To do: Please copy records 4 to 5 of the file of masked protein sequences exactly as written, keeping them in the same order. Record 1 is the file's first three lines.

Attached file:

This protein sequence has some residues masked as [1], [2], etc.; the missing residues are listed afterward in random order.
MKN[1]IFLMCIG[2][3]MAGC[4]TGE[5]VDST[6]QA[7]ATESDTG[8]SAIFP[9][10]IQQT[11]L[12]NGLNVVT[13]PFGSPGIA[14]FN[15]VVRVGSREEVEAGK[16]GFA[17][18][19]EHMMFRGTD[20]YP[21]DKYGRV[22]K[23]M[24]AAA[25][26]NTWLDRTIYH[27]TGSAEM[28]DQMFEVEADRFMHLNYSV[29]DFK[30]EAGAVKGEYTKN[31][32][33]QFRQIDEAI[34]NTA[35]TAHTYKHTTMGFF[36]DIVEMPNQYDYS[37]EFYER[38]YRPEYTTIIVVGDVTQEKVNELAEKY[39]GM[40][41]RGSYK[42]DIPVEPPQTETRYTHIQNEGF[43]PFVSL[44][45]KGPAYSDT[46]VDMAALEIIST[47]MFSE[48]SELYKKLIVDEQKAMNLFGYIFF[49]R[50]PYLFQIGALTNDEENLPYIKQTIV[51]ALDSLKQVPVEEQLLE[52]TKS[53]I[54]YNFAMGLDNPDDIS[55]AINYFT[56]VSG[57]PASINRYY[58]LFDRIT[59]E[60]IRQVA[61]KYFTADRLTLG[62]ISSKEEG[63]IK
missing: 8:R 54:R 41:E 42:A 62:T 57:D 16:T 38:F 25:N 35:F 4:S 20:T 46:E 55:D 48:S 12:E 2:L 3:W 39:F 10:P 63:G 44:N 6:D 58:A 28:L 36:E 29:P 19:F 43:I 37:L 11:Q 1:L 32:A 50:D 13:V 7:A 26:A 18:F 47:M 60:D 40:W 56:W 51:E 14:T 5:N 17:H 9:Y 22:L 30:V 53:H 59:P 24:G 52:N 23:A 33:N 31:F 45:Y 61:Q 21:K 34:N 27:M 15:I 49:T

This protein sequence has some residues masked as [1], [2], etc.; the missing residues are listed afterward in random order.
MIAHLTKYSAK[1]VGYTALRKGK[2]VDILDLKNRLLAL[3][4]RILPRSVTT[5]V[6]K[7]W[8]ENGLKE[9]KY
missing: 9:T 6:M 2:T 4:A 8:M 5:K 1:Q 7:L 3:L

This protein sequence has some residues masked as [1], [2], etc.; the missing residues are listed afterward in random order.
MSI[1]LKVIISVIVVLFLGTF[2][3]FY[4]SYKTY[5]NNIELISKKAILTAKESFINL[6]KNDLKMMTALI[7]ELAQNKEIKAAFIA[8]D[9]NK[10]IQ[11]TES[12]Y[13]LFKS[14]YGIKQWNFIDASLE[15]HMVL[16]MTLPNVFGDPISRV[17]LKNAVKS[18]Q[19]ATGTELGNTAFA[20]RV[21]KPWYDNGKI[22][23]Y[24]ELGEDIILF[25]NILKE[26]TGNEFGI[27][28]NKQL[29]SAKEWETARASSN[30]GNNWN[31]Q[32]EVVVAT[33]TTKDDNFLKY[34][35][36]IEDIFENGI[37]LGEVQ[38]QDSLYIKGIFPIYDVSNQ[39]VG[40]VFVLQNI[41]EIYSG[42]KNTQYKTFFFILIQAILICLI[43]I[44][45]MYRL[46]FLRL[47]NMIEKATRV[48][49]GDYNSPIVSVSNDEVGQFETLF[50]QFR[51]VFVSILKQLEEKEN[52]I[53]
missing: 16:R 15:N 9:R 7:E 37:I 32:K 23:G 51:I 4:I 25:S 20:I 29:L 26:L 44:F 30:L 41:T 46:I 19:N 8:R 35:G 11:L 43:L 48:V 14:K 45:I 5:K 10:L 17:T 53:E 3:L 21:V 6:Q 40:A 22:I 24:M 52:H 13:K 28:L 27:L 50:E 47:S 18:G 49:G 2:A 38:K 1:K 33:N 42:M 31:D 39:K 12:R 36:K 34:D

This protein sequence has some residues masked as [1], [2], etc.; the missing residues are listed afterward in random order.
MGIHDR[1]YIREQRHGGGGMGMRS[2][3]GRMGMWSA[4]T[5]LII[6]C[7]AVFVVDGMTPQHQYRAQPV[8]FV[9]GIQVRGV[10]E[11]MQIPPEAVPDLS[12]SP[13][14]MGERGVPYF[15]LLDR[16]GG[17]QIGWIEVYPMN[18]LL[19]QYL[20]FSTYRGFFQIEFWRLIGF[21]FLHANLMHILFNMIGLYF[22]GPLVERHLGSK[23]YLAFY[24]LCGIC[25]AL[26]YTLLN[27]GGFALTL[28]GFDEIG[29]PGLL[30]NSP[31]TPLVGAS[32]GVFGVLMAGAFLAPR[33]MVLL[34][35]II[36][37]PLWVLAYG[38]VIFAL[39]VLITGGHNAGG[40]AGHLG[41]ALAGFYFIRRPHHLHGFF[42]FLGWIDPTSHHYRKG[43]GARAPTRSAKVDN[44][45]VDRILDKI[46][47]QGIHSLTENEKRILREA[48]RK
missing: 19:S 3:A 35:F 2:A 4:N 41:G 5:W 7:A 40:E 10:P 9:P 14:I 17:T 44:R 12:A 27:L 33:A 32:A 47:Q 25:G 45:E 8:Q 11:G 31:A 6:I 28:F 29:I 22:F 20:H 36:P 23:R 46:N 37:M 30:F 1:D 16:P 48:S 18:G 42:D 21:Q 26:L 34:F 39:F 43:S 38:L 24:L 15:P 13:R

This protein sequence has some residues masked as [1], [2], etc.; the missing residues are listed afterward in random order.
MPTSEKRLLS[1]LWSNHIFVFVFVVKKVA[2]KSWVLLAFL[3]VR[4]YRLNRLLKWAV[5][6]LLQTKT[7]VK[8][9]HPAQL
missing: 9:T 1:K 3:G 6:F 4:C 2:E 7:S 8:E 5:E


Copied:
This protein sequence has some residues masked as [1], [2], etc.; the missing residues are listed afterward in random order.
MGIHDR[1]YIREQRHGGGGMGMRS[2][3]GRMGMWSA[4]T[5]LII[6]C[7]AVFVVDGMTPQHQYRAQPV[8]FV[9]GIQVRGV[10]E[11]MQIPPEAVPDLS[12]SP[13][14]MGERGVPYF[15]LLDR[16]GG[17]QIGWIEVYPMN[18]LL[19]QYL[20]FSTYRGFFQIEFWRLIGF[21]FLHANLMHILFNMIGLYF[22]GPLVERHLGSK[23]YLAFY[24]LCGIC[25]AL[26]YTLLN[27]GGFALTL[28]GFDEIG[29]PGLL[30]NSP[31]TPLVGAS[32]GVFGVLMAGAFLAPR[33]MVLL[34][35]II[36][37]PLWVLAYG[38]VIFAL[39]VLITGGHNAGG[40]AGHLG[41]ALAGFYFIRRPHHLHGFF[42]FLGWIDPTSHHYRKG[43]GARAPTRSAKVDN[44][45]VDRILDKI[46][47]QGIHSLTENEKRILREA[48]RK
missing: 19:S 3:A 35:F 2:A 4:N 41:G 5:W 7:A 40:E 10:P 9:P 14:I 17:T 44:R 12:A 27:L 33:A 32:A 47:Q 25:G 45:E 8:Q 11:G 31:A 6:I 28:F 29:I 22:F 20:H 36:P 23:R 46:N 37:M 30:F 1:D 16:P 48:S 18:G 42:D 21:Q 26:L 34:F 39:F 43:S 38:L 24:L 15:P 13:R

This protein sequence has some residues masked as [1], [2], etc.; the missing residues are listed afterward in random order.
MPTSEKRLLS[1]LWSNHIFVFVFVVKKVA[2]KSWVLLAFL[3]VR[4]YRLNRLLKWAV[5][6]LLQTKT[7]VK[8][9]HPAQL
missing: 9:T 1:K 3:G 6:F 4:C 2:E 7:S 8:E 5:E